Chappy’s corner: How embarrassing!

Alice was in her late 80’s and her sight was very poor. As the pastor listened to Alice talk about her family, he noticed a bowl of peanuts on the table. Having missed lunch he decided one or two peanuts wouldn’t be missed, so he took a few, then he took a few more, and a few more. As Alice talked, the pastor nibbled on the peanuts until he noticed that he had eaten all the peanuts in the bowl. Very embarrassed he said, “Alice I’m sorry but I started eating your peanuts and I ended up eating the whole bowl.”  Alice smiled and said, “Oh that’s okay pastor.  Those were chocolate covered peanuts and I only liked the chocolate so I sucked the chocolate off and let the peanuts.” At that point the pastor was very sorry he had eaten the whole bowl of peanuts.

Like that pastor we have all done something we wish we hadn’t done.  The truth is no one is perfect, we all make mistakes. Some of those poor choices may cause little or no harm; maybe a bit embarrassing to us or to someone else. But sometimes those choices can lead to some great harm and dangers.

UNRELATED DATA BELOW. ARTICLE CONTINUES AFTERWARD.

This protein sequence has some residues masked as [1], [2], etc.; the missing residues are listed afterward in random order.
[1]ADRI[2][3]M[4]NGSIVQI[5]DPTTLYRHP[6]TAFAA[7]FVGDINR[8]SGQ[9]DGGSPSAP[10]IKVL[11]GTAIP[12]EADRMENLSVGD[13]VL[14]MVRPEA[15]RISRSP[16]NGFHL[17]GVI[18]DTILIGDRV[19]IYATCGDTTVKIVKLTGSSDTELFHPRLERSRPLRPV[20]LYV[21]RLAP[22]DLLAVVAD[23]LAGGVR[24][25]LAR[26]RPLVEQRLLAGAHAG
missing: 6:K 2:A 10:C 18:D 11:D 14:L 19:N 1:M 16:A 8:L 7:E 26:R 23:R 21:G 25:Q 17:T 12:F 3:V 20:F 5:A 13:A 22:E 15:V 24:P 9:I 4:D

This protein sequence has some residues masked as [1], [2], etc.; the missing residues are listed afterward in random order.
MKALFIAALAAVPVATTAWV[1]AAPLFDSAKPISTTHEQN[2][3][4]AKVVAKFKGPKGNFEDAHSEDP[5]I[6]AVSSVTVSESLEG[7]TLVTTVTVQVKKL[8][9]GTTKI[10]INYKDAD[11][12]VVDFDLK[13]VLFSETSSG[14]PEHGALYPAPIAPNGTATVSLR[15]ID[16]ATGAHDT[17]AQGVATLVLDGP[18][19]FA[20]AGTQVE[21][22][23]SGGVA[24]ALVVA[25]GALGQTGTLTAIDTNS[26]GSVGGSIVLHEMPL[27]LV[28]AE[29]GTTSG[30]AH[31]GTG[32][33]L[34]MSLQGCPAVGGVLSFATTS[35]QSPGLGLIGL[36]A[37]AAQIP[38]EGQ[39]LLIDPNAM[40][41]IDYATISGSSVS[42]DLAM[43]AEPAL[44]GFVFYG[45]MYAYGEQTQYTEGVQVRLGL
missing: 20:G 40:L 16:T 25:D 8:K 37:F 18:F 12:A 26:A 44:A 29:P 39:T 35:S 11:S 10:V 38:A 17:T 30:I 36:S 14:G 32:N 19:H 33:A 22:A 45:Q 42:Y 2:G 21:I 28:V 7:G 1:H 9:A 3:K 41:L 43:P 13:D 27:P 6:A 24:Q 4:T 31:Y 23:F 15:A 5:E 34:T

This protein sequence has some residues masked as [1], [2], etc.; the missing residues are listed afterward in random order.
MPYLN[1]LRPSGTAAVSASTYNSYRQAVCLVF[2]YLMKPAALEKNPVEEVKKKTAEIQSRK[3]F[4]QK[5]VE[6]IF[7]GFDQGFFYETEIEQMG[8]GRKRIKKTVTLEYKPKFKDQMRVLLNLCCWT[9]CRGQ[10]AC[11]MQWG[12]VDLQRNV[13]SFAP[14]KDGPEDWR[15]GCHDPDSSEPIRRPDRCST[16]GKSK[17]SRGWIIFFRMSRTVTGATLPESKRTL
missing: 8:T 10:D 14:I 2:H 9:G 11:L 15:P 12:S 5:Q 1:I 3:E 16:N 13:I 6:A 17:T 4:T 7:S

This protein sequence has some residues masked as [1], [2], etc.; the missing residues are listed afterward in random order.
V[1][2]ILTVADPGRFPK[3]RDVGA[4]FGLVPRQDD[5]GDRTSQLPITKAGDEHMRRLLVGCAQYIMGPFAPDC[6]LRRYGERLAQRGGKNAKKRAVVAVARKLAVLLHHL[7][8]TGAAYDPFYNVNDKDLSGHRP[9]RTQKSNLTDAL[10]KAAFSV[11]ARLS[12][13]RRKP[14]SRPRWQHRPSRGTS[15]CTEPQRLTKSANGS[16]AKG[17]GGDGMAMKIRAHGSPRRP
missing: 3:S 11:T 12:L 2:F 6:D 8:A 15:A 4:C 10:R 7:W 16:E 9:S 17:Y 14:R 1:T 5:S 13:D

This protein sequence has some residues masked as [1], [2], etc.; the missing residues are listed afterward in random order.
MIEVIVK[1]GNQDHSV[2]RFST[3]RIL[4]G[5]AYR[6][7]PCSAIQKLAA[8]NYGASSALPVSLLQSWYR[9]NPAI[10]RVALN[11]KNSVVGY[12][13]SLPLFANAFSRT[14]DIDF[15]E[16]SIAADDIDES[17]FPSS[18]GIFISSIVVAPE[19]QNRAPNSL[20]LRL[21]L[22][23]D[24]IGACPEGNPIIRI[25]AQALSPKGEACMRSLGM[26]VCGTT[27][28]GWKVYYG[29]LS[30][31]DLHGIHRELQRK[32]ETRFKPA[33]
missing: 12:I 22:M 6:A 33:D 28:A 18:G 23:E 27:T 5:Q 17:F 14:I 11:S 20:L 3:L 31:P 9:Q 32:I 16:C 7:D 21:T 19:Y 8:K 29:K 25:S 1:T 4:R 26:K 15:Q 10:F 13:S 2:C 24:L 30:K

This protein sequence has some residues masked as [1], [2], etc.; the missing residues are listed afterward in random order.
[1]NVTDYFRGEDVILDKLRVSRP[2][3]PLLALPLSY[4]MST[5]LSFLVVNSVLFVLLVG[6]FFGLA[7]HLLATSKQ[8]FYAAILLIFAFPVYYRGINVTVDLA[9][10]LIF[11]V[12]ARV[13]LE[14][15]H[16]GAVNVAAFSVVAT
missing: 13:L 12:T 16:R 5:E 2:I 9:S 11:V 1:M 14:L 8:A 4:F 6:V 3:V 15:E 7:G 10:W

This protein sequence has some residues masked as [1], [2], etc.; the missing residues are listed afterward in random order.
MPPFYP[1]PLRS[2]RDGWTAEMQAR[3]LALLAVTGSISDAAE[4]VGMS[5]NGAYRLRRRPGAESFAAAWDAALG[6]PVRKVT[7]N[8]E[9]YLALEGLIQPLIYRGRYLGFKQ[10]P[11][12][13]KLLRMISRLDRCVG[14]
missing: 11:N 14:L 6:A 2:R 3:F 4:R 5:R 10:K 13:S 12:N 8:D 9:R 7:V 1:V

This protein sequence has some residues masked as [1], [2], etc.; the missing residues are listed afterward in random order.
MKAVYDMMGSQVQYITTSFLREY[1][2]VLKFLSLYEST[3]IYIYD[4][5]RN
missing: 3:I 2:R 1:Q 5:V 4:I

This past week the news is filled with a military leader involved in an extra marital affair.  Sadly such things happen with many folks, but since this man held a very high government position it has become a scandal for him, his family and for the nation.  One might excuse the man’s mistake by saying “nobody is perfect” and that may be true, but it doesn’t mean what was done is “okay”.  As a military leader he is expected to be a role model to others, especially lower ranking officers.  But, then all of us are role models to someone. Maybe it is to our son or daughter, to a youth in our church, or to a neighbor or fellow worker.  Being a role model doesn’t mean we will be perfect all the time, but it does mean that we think hard and long about some of the decisions we make.

As a Chaplain I wear a cross on my uniform which means wherever I go I represent the US Army and more importantly my Lord, Jesus Christ.  My actions and my words reflect on both.  Having those symbols there reminds me of my role and what I should strive to be.  At times I have failed to do my best, but in such situations I hope for some mercy. Depending on what I have done the Army may or may not show mercy.  But in Jesus I know there is mercy.  Christ forgives because of what He did so long ago on that cross outside Jerusalem.     Knowing what Christ did for me motivates me to strive to be a better witness for Christ  in the future and hopefully not an embarrassment to the Christ or to the Army, or to anyone else.

What is true for me is true for all of us whether you wear a uniform or not, you are a role model so I encourage you to live a life is a witness to others.

That’s just my thoughts from this SE Corner of South Dakota!

CH (LTC) David Gunderson